39th ECTA Annual Conference 28th June 2014
Venue: Sheldon Event Centre
All registrations are via the Conference Website.
Once the site is live a link to the site will be available on the homepage of the ECTA website and on this page.
7 March: Trade Exhibitor registrations open
12 March: ECTA Members financial as at end of February (via personalized email only)
1 April: ECTA members financial on or after 1 March & Non-Members
- Presentation Outlines for Keynote, Masterclasses, Workshops
- Conference Registration Process
- 2014 ECTA Conference Remote & Rural Support Application
- Registration Fees 2014
We all want 'more play' in our setting - so what's putting us off?
The Keynote Presentation looks at the most common barriers that settings face when trying to provide 'more playing' as part of their day, and explores a number of possible solutions. Marc will explore what it is our children truly want in a play environment and how we can overcome the barriers we perceive as stopping us from doing just that. He will show participants how to overcome what they believe are the barriers … the things that are currently getting in their way. This is an inspiring presentation which empowers the participants to achieve with confidence what we know is the best environment in which our children can spend their time. It shows them how they can go away following the presentation and begin to achieve such an environment now!
The role of the adult in children's play: the play cycle
Aimed at all levels of staff working in ECE in both the school and non-school sector, this session explores the role of the adult in children's play and tackles the tricky question of when and how to intervene when children are playing. It also looks at the cycle of the playing child from an initial invitation, or 'play-cue', from the child to the 'play return' from the fellow playmate or the adult.
Marc Armitage is an independent play consultant specialising in the role of children's play in learning and their social worlds. Marc is currently based in the United Kingdom but regularly travels around the world lecturing, running professional development workshops, researching and consulting on children's play. Marc has been an independent specialist in this field for twenty-four years and altogether has been employed in this type of work for more than thirty years.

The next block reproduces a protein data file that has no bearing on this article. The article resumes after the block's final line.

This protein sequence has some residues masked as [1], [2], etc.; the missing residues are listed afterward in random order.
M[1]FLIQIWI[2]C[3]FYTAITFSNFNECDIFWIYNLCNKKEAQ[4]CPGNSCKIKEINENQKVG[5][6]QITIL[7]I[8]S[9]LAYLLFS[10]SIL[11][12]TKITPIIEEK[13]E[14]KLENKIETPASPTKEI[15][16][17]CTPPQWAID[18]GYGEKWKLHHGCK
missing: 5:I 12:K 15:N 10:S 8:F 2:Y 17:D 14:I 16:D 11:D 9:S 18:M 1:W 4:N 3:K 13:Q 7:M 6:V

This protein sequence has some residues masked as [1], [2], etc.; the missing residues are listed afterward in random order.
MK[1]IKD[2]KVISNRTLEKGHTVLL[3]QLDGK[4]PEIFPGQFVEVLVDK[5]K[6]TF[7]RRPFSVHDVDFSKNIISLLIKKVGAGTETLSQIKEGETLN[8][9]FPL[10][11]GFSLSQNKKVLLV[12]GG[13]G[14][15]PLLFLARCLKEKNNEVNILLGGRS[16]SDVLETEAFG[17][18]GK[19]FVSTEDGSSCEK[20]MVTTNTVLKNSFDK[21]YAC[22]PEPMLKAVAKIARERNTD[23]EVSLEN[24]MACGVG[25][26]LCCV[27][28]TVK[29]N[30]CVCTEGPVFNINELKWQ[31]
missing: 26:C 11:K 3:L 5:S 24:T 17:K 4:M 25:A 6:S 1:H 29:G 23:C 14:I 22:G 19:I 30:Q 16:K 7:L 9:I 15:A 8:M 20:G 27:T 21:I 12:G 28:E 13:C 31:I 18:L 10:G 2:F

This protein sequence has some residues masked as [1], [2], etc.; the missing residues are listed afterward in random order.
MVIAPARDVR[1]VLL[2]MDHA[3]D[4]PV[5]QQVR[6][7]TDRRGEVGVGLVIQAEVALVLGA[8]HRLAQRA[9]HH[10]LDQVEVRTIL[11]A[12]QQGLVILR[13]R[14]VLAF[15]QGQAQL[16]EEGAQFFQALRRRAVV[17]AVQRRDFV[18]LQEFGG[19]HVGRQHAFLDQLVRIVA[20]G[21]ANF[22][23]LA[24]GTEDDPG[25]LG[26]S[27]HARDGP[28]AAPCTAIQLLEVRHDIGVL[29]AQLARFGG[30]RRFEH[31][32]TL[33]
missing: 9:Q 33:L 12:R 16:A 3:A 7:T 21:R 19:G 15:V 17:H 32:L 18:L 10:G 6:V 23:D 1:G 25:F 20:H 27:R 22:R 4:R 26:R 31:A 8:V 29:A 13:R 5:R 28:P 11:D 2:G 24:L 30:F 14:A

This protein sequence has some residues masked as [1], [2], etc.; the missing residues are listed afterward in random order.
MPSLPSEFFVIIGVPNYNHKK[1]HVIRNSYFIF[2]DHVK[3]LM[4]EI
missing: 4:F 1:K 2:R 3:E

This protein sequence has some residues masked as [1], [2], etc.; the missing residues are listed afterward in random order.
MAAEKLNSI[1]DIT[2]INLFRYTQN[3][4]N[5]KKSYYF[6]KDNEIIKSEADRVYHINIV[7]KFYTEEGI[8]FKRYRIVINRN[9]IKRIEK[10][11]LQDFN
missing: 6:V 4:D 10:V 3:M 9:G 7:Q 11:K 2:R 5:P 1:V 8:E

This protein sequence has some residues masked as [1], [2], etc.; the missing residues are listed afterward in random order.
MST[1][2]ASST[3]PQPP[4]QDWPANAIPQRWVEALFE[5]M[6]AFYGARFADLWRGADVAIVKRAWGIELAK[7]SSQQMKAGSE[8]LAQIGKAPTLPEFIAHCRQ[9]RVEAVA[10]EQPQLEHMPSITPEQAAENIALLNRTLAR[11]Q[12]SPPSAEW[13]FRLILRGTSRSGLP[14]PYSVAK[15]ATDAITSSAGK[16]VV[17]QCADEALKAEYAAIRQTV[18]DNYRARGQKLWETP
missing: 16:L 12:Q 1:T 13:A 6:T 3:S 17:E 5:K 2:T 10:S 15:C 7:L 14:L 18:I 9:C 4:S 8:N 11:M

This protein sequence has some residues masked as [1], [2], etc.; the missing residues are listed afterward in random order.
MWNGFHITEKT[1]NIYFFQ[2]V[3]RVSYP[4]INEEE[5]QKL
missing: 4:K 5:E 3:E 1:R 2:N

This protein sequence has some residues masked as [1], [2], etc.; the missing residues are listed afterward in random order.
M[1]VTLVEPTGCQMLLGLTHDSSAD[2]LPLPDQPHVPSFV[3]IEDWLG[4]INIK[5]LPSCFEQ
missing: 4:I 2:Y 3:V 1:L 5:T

Marc Armitage specialises in exploring what children and young people do when they are not usually in the presence of adults. To understand children's play and how this knowledge can impact on our practice in playwork, early childhood education and schools, we need to know and understand what it is that children 'do' not what we think they do. As adults, we make a lot of assumptions about children - what they can do, what they can't do; where they spend their free time and what they do there. Very often those assumptions are wrong. It is common to hear adults say that children of today simply do not know how to play any more - it isn't true; people say the traditional games that they remember playing as a child just are not around any more - this isn't true; and people say children much prefer screen time to playing out - I'm here to tell you this isn't true either. If we want to understand children and their wider social lives, we need to know and understand what they 'do' - not what we think they do or what we would like them to do but what they actually do in those places and those times in which they have control over their own choices. This can only be done by actively exploring children's lives - especially exploring those times and those places in which there are usually no adults present - the journey to and from school, recess time, the time after school, time at home away from parents, etc. 'The thing that children and young people do more than any other thing when adults are not watching … is play!'
The big 3: the secret trio to management success
As a leader, a centre director, you are often faced with a spectrum of annoyances and frustrations. Although you can celebrate the successes and milestones, you know the frustrations and annoyances can seem (more often than not) impenetrable. When it comes to managing people, there are three big challenges you will need to deal with at some time.
• you struggle with your team getting their work done, the way you expected it to
• you are in first and out last and you take work home (you've almost forgotten what your family look like)
• you are dealing with negative or selfish attitudes, subtle aggressions or sabotage, or you can't seem to get staff performance to improve ...
… then you must attend The Big 3 Masterclass. Sally will show you how you can smoothly and easily rise above these frustrations and productively and effectively manage your people.